Virginia v. EPA
108 F.3d 1397 (D.C. Cir. 1997)

  • Pursuant to the Clean Air Act Amendments of 1990, the Northeast Ozone Transport Commission (OTC) was formed to help 12 States meet EPA's new national ambient air quality standard (NAAQS) for ozone.
    • When a NAAQS is approved, the States are required to submit State Implementation Plans (SIPs) detailing how they will comply with the new NAAQS.
    • Since ozone was a regional problem, not a State-specific problem, the OTC was better equipped to deal with the new standards than each individual State was by itself.
      • See Clean Air Act 184.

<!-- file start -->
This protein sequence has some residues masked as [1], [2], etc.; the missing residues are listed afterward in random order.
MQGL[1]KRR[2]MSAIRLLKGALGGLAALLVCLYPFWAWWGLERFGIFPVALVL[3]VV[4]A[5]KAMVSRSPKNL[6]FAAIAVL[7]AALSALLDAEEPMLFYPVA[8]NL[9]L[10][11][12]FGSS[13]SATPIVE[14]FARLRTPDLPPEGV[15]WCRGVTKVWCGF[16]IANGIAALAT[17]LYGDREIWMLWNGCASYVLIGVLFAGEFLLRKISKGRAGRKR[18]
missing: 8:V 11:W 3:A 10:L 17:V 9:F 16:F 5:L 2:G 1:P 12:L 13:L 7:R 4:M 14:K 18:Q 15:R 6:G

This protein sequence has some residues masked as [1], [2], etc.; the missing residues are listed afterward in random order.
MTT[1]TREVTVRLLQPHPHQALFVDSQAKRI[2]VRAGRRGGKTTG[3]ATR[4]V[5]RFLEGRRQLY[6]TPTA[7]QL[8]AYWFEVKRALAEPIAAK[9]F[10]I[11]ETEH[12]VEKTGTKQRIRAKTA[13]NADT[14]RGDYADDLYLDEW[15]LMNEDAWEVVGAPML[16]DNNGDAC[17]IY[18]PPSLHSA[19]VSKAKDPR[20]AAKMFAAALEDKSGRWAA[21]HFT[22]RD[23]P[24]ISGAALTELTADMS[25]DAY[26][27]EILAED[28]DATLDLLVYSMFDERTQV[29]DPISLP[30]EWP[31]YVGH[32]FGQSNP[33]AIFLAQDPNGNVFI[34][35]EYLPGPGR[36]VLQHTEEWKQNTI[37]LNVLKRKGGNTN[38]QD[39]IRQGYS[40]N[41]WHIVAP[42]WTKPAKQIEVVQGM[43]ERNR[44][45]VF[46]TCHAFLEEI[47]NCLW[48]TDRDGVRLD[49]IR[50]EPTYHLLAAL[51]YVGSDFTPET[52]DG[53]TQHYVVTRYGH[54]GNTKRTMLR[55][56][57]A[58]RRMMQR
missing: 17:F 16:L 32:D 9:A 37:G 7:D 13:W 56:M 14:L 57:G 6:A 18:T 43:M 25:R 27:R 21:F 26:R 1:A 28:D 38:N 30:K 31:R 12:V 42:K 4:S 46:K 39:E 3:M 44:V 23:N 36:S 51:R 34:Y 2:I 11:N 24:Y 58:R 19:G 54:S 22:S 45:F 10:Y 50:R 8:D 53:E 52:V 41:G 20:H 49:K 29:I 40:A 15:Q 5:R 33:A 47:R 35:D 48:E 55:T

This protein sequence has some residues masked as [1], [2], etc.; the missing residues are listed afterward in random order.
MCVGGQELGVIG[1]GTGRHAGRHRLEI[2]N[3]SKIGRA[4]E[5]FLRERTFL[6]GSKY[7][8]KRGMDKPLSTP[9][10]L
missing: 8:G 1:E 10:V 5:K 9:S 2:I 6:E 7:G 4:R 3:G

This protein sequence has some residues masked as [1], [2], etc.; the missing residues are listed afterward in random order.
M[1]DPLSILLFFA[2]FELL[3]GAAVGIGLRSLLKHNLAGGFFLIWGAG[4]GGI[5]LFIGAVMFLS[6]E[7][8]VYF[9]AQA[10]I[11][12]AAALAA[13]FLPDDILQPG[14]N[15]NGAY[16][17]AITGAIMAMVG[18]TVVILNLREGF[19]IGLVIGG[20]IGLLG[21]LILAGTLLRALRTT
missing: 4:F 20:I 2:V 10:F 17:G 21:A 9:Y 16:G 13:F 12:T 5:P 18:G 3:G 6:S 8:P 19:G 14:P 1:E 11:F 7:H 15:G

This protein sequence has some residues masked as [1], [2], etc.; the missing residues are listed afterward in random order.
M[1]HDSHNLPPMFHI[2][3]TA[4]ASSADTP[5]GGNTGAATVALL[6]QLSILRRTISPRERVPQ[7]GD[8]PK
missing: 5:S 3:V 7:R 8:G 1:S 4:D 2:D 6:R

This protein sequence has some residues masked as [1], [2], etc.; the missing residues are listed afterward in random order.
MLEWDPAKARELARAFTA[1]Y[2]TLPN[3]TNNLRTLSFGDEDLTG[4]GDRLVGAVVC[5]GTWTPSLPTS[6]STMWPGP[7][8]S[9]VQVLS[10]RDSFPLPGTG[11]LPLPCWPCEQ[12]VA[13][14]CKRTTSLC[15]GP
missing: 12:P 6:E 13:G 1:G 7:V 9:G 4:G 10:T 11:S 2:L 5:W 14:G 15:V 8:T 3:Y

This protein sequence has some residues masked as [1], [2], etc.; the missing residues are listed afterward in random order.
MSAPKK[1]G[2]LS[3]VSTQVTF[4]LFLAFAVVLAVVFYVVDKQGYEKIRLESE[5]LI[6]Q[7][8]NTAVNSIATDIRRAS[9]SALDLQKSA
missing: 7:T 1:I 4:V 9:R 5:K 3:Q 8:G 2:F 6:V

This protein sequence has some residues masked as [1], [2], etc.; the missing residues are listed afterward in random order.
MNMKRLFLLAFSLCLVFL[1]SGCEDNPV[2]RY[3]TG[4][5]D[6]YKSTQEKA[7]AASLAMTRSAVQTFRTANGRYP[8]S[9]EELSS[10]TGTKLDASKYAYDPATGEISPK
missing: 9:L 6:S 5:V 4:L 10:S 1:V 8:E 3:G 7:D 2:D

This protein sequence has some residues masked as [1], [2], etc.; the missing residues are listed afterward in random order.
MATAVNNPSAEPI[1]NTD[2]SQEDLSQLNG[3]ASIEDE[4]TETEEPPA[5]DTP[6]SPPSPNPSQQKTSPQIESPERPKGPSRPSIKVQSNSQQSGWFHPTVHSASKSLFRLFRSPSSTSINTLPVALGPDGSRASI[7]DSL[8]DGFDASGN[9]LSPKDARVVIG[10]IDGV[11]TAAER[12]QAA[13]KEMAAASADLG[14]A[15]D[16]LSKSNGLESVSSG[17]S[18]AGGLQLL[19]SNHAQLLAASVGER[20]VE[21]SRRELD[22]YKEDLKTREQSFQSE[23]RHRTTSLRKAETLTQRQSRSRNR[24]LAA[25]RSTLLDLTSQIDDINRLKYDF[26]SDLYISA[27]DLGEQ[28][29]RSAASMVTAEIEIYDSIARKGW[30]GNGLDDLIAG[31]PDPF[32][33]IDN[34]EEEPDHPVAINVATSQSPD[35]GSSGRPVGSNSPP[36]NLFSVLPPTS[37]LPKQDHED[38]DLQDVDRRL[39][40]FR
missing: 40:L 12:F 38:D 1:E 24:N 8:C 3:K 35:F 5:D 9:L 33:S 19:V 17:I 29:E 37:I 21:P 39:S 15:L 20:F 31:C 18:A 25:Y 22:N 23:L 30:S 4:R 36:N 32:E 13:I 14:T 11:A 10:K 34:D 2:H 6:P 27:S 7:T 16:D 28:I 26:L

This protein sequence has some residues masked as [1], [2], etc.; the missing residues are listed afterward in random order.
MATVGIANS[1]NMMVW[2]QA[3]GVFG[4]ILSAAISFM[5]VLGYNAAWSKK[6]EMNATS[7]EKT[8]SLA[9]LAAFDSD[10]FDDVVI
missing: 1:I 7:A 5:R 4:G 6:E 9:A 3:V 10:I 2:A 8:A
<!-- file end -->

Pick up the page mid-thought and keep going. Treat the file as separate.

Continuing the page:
• The OTC decided that the region needed to match the California standards for automobile emissions (or implement other more infeasible recommendations).
    • California is the only State that is allowed to have stricter standards than EPA mandates.
  • EPA accepted the OTC's recommendations, and went back to the individual States and told them that their SIPs needed to match the OTC recommendations before they would be approved.
  • The States sued.
    • The States argued that the SIPs they were being asked to approve were a mandate because they did not offer any real alternatives. That technically violates State sovereignty.
  • The Appellate Court overturned the EPA's ruling.
    • The Appellate Court looked to 110 of the Clean Air Act, and found that it does not give EPA the ability to mandate specific pollution control measures.
      • All EPA can do it so set standards, and then the States can meet those standards however they like (see 107(a)). As long as the SIP meets the standard, EPA must approve it.